The Good Growth Partnership works worldwide to cultivate sustainability in commodity supply chains.
Our efforts on the ground currently focus on four key landscapes: Brazil’s Matopiba region in the country’s extensive tropical savannah known as the Cerrado; important ecosystems in the Indonesian islands of Sumatra and Kalimantan; the biodiversity-rich northwest of Liberia; and the semi-arid Chaco region of Paraguay.
Simultaneously we are working with key buyer and consumer stakeholders throughout commodity markets in the United States as well as in regional hubs and countries including Singapore, China and West Africa to influence responsible demand in Asia and West Africa respectively.
In the United States, Europe and throughout our focus countries the Partnership is focused on engaging major multinational corporations, financial institutions, global banks and public regulators to strengthen global corporate policies and investment standards.
The Good Growth Partnership’s Indonesia team is headquartered in the capital city of Jakarta, the epicentre of Southeast Asia’s largest economy. The Partnership is providing technical support to the government-led Indonesia Palm Oil Platform (FoKSBI) and the national action plan for sustainable palm oil. Alongside this work, WWF is engaging Jakarta-based consumers and multinationals through a series of campaigns and strategies aimed at increasing awareness and demand for sustainable palm oil.
West Kalimantan, Indonesia
West Kalimantan’s tropical rainforest ecosystem includes the Bukit Baka-Bukit Raya National Park, which is home to endangered species such as the Borneo orangutan and the helmeted hornbill. Indigenous groups including the Dayak people of Borneo continue to practice sacred rituals that are central to the forest.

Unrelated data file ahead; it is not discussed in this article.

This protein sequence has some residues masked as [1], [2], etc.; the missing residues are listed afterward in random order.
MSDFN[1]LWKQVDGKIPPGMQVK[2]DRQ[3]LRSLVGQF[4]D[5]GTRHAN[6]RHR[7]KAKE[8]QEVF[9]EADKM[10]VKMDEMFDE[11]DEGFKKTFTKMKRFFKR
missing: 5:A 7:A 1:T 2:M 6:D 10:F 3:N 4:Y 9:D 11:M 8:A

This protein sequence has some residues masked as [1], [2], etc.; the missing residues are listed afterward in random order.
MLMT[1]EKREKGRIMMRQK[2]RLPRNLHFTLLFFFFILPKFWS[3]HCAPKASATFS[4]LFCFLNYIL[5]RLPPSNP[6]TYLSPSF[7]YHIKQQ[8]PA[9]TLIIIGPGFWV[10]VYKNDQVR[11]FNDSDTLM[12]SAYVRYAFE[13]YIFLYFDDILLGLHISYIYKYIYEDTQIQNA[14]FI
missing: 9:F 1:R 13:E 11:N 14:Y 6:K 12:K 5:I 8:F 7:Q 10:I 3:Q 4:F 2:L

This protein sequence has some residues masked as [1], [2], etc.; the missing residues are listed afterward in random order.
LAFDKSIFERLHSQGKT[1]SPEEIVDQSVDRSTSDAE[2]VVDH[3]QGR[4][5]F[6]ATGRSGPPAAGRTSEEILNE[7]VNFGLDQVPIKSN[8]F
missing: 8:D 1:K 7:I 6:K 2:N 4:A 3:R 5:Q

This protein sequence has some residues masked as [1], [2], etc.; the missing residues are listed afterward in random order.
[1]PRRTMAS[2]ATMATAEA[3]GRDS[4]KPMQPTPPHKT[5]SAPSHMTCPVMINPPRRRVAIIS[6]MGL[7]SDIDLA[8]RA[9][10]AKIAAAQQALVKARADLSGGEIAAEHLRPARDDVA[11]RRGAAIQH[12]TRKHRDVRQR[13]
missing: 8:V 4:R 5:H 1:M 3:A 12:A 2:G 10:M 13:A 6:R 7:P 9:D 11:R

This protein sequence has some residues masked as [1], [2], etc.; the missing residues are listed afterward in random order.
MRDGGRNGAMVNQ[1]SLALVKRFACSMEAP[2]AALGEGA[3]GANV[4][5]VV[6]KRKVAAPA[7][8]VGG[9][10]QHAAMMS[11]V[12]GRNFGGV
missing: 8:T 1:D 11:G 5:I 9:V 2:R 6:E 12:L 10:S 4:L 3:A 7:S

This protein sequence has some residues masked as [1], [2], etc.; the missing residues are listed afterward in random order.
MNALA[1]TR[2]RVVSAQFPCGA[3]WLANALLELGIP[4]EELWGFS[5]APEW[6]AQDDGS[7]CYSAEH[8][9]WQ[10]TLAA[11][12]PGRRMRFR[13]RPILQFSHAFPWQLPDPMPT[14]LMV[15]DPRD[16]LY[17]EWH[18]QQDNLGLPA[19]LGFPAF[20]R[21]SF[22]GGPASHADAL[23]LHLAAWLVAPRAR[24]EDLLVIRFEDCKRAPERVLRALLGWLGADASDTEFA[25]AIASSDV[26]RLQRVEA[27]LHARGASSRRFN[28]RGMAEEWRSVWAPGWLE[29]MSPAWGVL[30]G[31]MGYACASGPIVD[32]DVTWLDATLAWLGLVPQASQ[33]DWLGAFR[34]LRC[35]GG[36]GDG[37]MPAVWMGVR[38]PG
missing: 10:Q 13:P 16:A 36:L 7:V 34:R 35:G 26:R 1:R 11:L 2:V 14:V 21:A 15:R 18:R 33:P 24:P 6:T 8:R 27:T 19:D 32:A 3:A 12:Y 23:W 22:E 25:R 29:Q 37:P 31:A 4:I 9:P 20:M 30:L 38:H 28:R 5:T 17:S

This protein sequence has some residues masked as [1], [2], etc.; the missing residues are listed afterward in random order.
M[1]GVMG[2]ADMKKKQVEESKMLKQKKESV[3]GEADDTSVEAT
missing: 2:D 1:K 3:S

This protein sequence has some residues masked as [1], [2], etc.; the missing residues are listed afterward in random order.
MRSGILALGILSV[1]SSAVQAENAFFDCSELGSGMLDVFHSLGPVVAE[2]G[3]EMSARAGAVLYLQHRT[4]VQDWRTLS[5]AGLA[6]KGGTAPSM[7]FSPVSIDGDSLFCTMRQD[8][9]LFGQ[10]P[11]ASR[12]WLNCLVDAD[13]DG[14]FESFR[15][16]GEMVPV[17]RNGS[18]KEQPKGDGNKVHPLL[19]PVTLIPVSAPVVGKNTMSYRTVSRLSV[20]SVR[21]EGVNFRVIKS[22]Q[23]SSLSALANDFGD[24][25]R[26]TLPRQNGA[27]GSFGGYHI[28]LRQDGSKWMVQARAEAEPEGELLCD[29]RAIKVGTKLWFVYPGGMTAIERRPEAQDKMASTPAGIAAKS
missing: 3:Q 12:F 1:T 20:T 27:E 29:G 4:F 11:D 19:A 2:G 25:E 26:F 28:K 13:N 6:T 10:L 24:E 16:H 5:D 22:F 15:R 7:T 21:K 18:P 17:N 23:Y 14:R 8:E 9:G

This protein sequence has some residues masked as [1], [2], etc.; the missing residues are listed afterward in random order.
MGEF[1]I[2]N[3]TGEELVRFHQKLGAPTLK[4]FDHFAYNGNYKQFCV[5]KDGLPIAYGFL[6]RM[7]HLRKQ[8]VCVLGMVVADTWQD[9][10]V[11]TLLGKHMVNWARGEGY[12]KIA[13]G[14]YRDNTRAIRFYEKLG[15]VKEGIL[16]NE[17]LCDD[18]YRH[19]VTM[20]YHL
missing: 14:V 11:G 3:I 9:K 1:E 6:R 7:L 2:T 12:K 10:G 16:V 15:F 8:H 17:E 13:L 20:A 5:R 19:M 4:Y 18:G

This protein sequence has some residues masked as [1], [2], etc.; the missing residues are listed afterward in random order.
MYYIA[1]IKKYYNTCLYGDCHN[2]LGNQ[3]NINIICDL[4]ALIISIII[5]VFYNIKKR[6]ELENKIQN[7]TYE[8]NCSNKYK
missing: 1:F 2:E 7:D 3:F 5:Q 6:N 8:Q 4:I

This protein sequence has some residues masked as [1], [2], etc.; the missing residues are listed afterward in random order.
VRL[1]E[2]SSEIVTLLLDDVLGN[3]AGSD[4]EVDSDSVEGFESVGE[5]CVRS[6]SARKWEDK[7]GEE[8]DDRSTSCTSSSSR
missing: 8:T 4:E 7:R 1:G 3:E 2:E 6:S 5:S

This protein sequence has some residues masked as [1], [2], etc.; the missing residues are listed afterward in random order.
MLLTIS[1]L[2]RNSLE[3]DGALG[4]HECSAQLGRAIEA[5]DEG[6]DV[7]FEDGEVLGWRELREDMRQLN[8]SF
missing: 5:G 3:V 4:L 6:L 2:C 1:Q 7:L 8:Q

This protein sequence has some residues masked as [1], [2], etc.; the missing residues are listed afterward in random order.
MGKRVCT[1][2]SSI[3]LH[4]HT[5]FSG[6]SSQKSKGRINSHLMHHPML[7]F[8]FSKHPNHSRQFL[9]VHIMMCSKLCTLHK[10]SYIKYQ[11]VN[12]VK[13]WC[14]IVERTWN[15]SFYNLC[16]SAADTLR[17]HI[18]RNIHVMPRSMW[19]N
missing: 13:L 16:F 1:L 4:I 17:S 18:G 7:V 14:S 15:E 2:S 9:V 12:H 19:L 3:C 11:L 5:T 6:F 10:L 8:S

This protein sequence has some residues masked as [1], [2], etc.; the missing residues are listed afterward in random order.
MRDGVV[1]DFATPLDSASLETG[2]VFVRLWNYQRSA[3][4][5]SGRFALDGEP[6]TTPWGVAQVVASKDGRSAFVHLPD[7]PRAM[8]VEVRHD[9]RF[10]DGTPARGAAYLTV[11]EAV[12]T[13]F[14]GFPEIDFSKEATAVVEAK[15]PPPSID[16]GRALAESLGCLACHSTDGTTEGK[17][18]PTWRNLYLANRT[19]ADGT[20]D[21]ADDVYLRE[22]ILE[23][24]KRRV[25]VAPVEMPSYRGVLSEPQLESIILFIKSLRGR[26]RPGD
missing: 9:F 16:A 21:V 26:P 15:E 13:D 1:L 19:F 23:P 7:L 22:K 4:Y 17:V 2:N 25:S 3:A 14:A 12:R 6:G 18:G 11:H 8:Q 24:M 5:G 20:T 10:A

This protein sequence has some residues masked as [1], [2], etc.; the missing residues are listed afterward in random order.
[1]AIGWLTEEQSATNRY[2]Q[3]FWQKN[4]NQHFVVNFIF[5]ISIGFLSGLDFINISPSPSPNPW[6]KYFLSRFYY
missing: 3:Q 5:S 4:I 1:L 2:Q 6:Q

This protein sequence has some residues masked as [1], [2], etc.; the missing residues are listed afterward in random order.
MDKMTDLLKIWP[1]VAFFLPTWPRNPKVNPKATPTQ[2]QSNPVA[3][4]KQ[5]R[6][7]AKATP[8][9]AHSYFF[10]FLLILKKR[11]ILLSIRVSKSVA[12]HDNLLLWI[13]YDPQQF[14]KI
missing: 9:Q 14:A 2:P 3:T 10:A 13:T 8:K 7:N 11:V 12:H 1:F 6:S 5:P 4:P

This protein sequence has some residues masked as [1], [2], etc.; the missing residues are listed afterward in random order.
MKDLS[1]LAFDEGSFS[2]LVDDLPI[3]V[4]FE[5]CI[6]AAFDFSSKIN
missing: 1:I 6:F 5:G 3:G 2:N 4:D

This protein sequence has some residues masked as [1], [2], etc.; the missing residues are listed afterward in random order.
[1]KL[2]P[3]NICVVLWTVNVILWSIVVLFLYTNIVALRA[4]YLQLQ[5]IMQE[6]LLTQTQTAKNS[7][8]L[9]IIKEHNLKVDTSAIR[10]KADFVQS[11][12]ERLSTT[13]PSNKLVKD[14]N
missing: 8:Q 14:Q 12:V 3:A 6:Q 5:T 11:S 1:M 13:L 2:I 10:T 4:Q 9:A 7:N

Today, small and large-scale oil palm plantations dominate the province’s economy. The Good Growth Partnership is facilitating multi-stakeholder dialogue and strategies that systemically extend support to small-scale farmers throughout the Sintang District. In partnership with local government agencies, these efforts help shape and reform policy that supports responsible investment and the production of sustainable palm oil throughout the region.
The Partnership is also tracing palm oil from Sintang District to downstream buyers, aiming to increase transparency about the origins of the palm oil ingredients found within consumer products.
Regional consumer awareness campaigns focused on palm oil, which is produced and consumed domestically, are further incentivizing the province’s farmers to shift to better production practices.
North Sumatra, Indonesia
Boasting some of the largest forest cover in Indonesia, North Sumatra features an array of biodiversity and wildlife. The Good Growth Partnership is focusing its efforts on palm oil produced in the South Tapanuli Regency, which is connected to the Batang Toru Forest, an ecosystem significantly threatened by deforestation and land degradation. Among the species found in this region is the critically endangered Tapanuli orangutan.
South Tapanuli’s mountainous landscape imposes significant limitations on agricultural productivity. Despite these unfavourable conditions for cultivation, agriculture makes up roughly one-third of the regency’s economy comprised mostly of coffee, palm oil and rubber crops.